And the Rocket’s Red Glare

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Yesterday was Fourth of July here in the States, since it fell on a Sunday this year, today is the “observed” day, giving many people a three day weekend. While many are glad for the long weekend and the reason to gather with family and friends at the beach, by the pool, or in the backyard for a barbeque, and the excuse to set off fireworks (especially after the past year and a half of pandemic living), it’s a holiday that I now have mixed feelings about. While I’m certainly lucky to have been born in the US and reap the benefits of being a white, cisgender, US citizen; over the years I’ve come to learn that the national narrative we have about the founding of our country is incomplete.

Americans are in love with the story that some plucky colonizers were able to triumph over British troops, some very smart men in Philadelphia declared our independence on a piece of paper, a bunch of those men signed it, they wrote up a constitution to govern the land, and basically things have been pretty great ever since – besides maybe that hiccup of the Civil War.

Except that’s not the whole story. We continually took land from the Native Americans and broke treaty after treaty. Slavery wasn’t abolished until 1863, almost 100 years after our founding; and even then it took another two and a half years until it was effectively ended with the arrival of federal troops in Texas and was added to the Constitution as the 13th Amendment. Only now are we at the infancy stages of beginning to understand how deeply racism is ingrained into our political and social systems, to say nothing of trying to fix it.

So coming back around to the whole reason for today, recently I found this article by BookRiot about Decolonizing Your Bookshelf. As an avid historical fiction reader, I have to admit that many of my favorite books have featured characters who “pottered about in gardens, sipped tea and nibbled at desserts,” not thinking about the fact that the sugar was brought to them via the slave trade. Tea, spices, cotton, and many other goods all came at the expense of exploited people.

So here’s why you should decolonize your bookshelf: because the story told by the dominant narrative is simply not complete. Repeating an incomplete story over and over again does not make it whole. If you are curious about the world around you, even if that curiosity is limited to your immediate surroundings, you must decolonize your bookshelf to piece together as many parts of the story as you can.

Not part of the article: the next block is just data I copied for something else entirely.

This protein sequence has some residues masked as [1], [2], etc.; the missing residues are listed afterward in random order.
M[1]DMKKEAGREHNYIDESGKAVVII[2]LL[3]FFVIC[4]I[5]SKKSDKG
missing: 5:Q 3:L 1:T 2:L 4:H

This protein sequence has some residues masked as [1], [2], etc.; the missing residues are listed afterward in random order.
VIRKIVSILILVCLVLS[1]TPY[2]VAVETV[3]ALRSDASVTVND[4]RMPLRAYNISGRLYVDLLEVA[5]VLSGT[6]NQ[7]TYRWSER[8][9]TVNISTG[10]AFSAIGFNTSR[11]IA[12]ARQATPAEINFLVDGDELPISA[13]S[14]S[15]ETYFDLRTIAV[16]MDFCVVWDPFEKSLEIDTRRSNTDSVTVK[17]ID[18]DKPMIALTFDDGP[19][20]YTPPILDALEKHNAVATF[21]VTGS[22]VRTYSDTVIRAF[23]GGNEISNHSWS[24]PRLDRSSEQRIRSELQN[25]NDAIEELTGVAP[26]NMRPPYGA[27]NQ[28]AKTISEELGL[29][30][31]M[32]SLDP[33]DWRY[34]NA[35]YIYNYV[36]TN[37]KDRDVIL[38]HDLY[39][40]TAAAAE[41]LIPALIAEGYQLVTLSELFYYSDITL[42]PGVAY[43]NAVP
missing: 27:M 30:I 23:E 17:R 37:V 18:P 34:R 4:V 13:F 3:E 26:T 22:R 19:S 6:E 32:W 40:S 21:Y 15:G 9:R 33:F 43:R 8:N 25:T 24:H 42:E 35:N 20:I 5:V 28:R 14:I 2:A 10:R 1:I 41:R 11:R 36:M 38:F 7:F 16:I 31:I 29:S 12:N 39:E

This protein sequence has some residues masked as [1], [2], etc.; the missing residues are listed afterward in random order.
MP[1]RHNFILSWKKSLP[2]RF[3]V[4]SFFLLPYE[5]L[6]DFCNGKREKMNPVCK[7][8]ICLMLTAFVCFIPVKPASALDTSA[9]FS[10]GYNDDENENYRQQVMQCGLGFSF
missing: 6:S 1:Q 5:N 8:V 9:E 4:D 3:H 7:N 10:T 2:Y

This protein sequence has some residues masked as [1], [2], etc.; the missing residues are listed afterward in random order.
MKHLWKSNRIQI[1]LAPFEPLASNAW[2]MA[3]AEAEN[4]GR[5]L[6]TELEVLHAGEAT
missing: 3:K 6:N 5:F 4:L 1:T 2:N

I encourage you to visit the link for all the details and how-tos.

This is not to say that you should stop reading those stories you love. I learned to read chapter books through the Little House series, and I still absolutely love them and intend to read them to my daughter. However I do now recognize that they are problematic. I now recognize the bigotry towards Native Americans that is present in those books. So when I go to read them to my daughter, we will be having discussions about what was really going on and how to make it better going forward. I will also read some more accurate books alongside these (many people have touted Prairie Lotus by Linda Sue Park as a good counter to the Little House books, I have not yet read it myself so I cannot speak personally to that, but I feel that my sources in this regard are reliable).

It’s all about learning, recognizing mistakes, and doing better in the future. Absolutely celebrate the fact that we are Americans, enjoy being together with your family and friends, and be safe while shooting off those fireworks. But maybe tomorrow you begin a journey to learn just a little bit everyday at how we can grow this country to be a fair, safe, and equal place for all – just like the beginning of the second paragraph of the Declaration of Independence says: all men are created equal.

*As of this posting on July 5, 2021, I earn no commission, royalties, or other incentives from any organizations, books, or products I mention or link to. This post originated on my other blog, Ms. Emily Librarian.

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